Thriving in Türkiye: meet the women lifting themselves out of poverty

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Thriving in Türkiye: meet the women lifting themselves out of poverty

Estimated reading time: 3 minutes

Too often, environmental degradation and poverty go hand in hand. With few or no alternatives, poor rural communities often overuse resources to provide for their families. As a result, over 1.3 billion people are reliant on degrading agricultural land with limited options for other income streams, making them more vulnerable to the negative impacts of environmental degradation and climate change.

With poverty falling disproportionately on women, we must make significant changes if we’re to end poverty in all its forms by 2030—starting with empowering rural women.

Despite being major contributors to agriculture and rural economies, women face numerous challenges that men do not. They have less access to resources and services, including land, finance, training, inputs and equipment and they are also overburdened with domestic chores and caring tasks.

That's why the IFAD-funded Murat River Watershed Rehabilitation Project (MRWRP) in Türkiye focused on women.

From modern stoves to brand new greenhouses, the MRWRP gave almost 24,000 women the agricultural tools, energy-saving equipment and training to lift themselves out of poverty and thrive.

Warm home, warm heart

Modern stoves burn less wood, meaning women make less trips to the forest. © OGM

In some parts of eastern Türkiye, winter temperatures can drop to minus 20, so indoor heating is vital. Some wood-burning stoves, however, are not only time-consuming but can contribute to deforestation.

To lessen the workload and curb land degradation, MRWRP insulated more than 6,400 homes, and installed solar panels and more efficient, energy-saving stoves.

Before the house was insulated, Dilan Oğur used to burn three to four tons of wood a year. “Now it has dropped by half,” she says. The project is saving about 22,000 tons of wood each year.

Moreover, the new stove is safer to manage and allows Dilan to save on heating, while the solar panels heat the water, meaning fewer trips to collect firewood, giving her more time for other activities.

Today, winters are warmer for Dilan and the forest is at less risk of deforestation.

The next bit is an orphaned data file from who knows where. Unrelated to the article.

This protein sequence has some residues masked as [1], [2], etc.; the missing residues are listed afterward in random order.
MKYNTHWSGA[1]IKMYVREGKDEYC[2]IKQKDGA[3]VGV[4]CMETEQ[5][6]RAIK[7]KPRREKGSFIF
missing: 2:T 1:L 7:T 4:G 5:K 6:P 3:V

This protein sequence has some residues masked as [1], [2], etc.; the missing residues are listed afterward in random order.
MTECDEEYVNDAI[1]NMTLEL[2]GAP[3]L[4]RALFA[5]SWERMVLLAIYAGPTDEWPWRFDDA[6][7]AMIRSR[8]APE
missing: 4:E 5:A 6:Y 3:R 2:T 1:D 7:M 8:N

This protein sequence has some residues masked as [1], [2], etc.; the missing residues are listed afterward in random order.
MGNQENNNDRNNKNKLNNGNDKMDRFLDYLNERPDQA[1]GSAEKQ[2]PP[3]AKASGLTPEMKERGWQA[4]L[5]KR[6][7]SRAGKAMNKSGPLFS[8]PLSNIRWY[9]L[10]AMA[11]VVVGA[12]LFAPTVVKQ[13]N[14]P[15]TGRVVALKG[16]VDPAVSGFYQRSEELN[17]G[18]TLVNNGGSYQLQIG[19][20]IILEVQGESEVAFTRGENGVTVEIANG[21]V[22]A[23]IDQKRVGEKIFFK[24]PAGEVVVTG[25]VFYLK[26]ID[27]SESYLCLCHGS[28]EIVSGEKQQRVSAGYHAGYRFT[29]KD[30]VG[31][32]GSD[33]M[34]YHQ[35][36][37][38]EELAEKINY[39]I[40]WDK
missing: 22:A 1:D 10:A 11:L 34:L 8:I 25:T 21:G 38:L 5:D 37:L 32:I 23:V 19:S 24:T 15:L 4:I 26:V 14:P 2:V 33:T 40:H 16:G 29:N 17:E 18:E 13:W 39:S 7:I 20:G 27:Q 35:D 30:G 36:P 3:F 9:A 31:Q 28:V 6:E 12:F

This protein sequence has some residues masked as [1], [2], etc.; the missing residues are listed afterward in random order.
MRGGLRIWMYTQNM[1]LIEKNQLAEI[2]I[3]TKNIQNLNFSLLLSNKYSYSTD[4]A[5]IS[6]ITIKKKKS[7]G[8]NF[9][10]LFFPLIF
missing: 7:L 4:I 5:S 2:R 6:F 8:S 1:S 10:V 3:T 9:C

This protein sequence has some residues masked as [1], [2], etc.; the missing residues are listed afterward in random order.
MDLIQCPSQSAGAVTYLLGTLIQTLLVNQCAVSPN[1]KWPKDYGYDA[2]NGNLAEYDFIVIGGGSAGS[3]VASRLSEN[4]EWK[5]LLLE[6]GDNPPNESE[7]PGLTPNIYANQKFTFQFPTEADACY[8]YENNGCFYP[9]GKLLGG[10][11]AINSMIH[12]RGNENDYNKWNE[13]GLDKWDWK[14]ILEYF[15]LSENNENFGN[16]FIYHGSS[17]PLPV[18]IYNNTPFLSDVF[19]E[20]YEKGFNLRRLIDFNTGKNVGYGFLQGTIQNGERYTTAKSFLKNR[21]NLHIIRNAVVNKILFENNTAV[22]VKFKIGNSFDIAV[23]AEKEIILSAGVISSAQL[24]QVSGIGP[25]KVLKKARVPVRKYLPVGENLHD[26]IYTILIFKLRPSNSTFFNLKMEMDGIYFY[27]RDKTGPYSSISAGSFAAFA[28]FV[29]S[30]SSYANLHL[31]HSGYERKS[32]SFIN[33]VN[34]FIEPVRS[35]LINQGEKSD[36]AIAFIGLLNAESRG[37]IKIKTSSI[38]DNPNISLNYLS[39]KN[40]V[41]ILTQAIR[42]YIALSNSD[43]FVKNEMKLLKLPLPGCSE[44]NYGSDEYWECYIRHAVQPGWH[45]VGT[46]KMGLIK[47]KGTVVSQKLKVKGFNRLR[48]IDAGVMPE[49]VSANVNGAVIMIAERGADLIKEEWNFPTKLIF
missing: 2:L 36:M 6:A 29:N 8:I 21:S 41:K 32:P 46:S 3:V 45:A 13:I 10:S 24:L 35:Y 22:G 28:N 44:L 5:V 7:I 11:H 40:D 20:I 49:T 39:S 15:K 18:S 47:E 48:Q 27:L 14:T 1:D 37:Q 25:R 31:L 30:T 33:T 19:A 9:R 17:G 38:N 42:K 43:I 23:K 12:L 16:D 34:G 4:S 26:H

The power of the greenhouse

Greenhouses give farmers greater control over the growing environment. In the uplands, where altitude and cold weather impacts productivity, these structures enable small-scale farmers to sustainably produce and harvest vegetables all year round and increase their incomes.

For women, whose duties often extend from farm to household, a functioning greenhouse near the home means they spend less time commuting, leaving space for other activities.  

Besile Bucin and her family were one of 200 small-scale farmers in the area who received a brand-new greenhouse equipped with a drip irrigation system and training in how to use it. Today, her beloved greenhouse is a multicoloured patchwork of tomatoes, peppers, eggplants and cucumbers.

“In the past we only produced enough vegetables for our own consumption,” she explains. The greenhouse allows her to produce more, most of which is now sold on the market for around US$ 1,400 a year, a welcome addition to her husband’s earnings.

The greenhouse has been lifechanging for Besile—so much so, that she has been talking about setting up a second one and expanding her business.

Spectacular strawberries

Women make a living from producing and selling strawberry jam. © OGM

When Salihe Çelik lost her husband, she was left to raise their five children and head the household alone.

Her farm’s remote location made it difficult for Salihe to access the market so she struggled to provide for her children. “We did not make money with what we produced and could not make a profit,” she recalls.

Then Salihe and her community were introduced to an exciting, but unorthodox plan – strawberry production, an unfamiliar practice in the uplands. Fifty farmers took a leap of faith and embarked on strawberry production – Salihe was one of them.

“At first, I was sceptical,” says Salihe, who had never seen a strawberry orchard in her town before. Then the MRWRP team set up the orchard and Salihe received training and technical support. Her income increased by $US 600 a year.

Like her, other women in the community are now making an income by selling strawberry jams and lifting themselves out of poverty through hard work and dedication.

Going forward, the Turkish government plans to build on these achievements and launch a second phase of the MRWRP, with a focus on gender and climate adaptation.